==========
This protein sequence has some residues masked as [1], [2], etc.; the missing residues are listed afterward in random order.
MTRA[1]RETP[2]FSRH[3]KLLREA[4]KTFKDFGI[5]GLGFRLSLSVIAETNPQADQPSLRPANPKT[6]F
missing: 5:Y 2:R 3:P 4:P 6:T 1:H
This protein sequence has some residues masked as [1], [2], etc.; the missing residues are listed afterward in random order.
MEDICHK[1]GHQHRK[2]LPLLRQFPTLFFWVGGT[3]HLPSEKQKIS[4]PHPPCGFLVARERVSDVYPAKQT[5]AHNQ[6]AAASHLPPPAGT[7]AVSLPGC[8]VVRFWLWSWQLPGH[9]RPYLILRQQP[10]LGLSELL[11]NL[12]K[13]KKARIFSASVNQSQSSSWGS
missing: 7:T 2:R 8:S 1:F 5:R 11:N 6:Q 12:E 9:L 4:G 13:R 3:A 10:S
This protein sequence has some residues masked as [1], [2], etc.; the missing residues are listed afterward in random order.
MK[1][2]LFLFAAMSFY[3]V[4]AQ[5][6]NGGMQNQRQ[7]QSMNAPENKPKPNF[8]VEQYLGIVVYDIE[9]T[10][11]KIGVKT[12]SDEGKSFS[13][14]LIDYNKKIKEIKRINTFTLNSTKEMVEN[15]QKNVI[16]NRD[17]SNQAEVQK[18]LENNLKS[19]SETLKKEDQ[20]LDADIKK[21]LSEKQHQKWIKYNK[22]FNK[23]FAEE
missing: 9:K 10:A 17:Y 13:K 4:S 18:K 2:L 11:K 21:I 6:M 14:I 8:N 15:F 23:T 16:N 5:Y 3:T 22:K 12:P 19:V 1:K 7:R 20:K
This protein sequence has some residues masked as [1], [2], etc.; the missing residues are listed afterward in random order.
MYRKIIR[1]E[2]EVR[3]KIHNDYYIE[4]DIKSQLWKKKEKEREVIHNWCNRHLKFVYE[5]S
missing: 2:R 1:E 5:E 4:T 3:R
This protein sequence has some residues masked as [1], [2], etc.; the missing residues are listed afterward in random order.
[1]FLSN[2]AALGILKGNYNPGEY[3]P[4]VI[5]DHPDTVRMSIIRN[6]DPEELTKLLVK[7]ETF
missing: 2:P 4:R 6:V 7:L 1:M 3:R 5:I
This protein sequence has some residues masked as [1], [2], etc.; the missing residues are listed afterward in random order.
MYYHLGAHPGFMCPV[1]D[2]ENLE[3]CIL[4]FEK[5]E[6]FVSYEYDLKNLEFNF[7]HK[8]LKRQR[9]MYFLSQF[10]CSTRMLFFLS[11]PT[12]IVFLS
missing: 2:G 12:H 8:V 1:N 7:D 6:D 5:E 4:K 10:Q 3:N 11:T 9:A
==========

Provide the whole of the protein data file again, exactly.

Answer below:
This protein sequence has some residues masked as [1], [2], etc.; the missing residues are listed afterward in random order.
MTRA[1]RETP[2]FSRH[3]KLLREA[4]KTFKDFGI[5]GLGFRLSLSVIAETNPQADQPSLRPANPKT[6]F
missing: 5:Y 2:R 3:P 4:P 6:T 1:H
This protein sequence has some residues masked as [1], [2], etc.; the missing residues are listed afterward in random order.
MEDICHK[1]GHQHRK[2]LPLLRQFPTLFFWVGGT[3]HLPSEKQKIS[4]PHPPCGFLVARERVSDVYPAKQT[5]AHNQ[6]AAASHLPPPAGT[7]AVSLPGC[8]VVRFWLWSWQLPGH[9]RPYLILRQQP[10]LGLSELL[11]NL[12]K[13]KKARIFSASVNQSQSSSWGS
missing: 7:T 2:R 8:S 1:F 5:R 11:N 6:Q 12:E 9:L 4:G 13:R 3:A 10:S
This protein sequence has some residues masked as [1], [2], etc.; the missing residues are listed afterward in random order.
MK[1][2]LFLFAAMSFY[3]V[4]AQ[5][6]NGGMQNQRQ[7]QSMNAPENKPKPNF[8]VEQYLGIVVYDIE[9]T[10][11]KIGVKT[12]SDEGKSFS[13][14]LIDYNKKIKEIKRINTFTLNSTKEMVEN[15]QKNVI[16]NRD[17]SNQAEVQK[18]LENNLKS[19]SETLKKEDQ[20]LDADIKK[21]LSEKQHQKWIKYNK[22]FNK[23]FAEE
missing: 9:K 10:A 17:Y 13:K 4:S 18:K 2:L 11:K 21:I 6:M 14:I 8:N 15:F 23:T 16:N 5:Y 3:T 22:K 12:P 19:V 1:K 7:R 20:K
This protein sequence has some residues masked as [1], [2], etc.; the missing residues are listed afterward in random order.
MYRKIIR[1]E[2]EVR[3]KIHNDYYIE[4]DIKSQLWKKKEKEREVIHNWCNRHLKFVYE[5]S
missing: 2:R 1:E 5:E 4:T 3:R
This protein sequence has some residues masked as [1], [2], etc.; the missing residues are listed afterward in random order.
[1]FLSN[2]AALGILKGNYNPGEY[3]P[4]VI[5]DHPDTVRMSIIRN[6]DPEELTKLLVK[7]ETF
missing: 2:P 4:R 6:V 7:L 1:M 3:R 5:I
This protein sequence has some residues masked as [1], [2], etc.; the missing residues are listed afterward in random order.
MYYHLGAHPGFMCPV[1]D[2]ENLE[3]CIL[4]FEK[5]E[6]FVSYEYDLKNLEFNF[7]HK[8]LKRQR[9]MYFLSQF[10]CSTRMLFFLS[11]PT[12]IVFLS
missing: 2:G 12:H 8:V 1:N 7:D 6:D 5:E 4:K 10:Q 3:N 11:T 9:A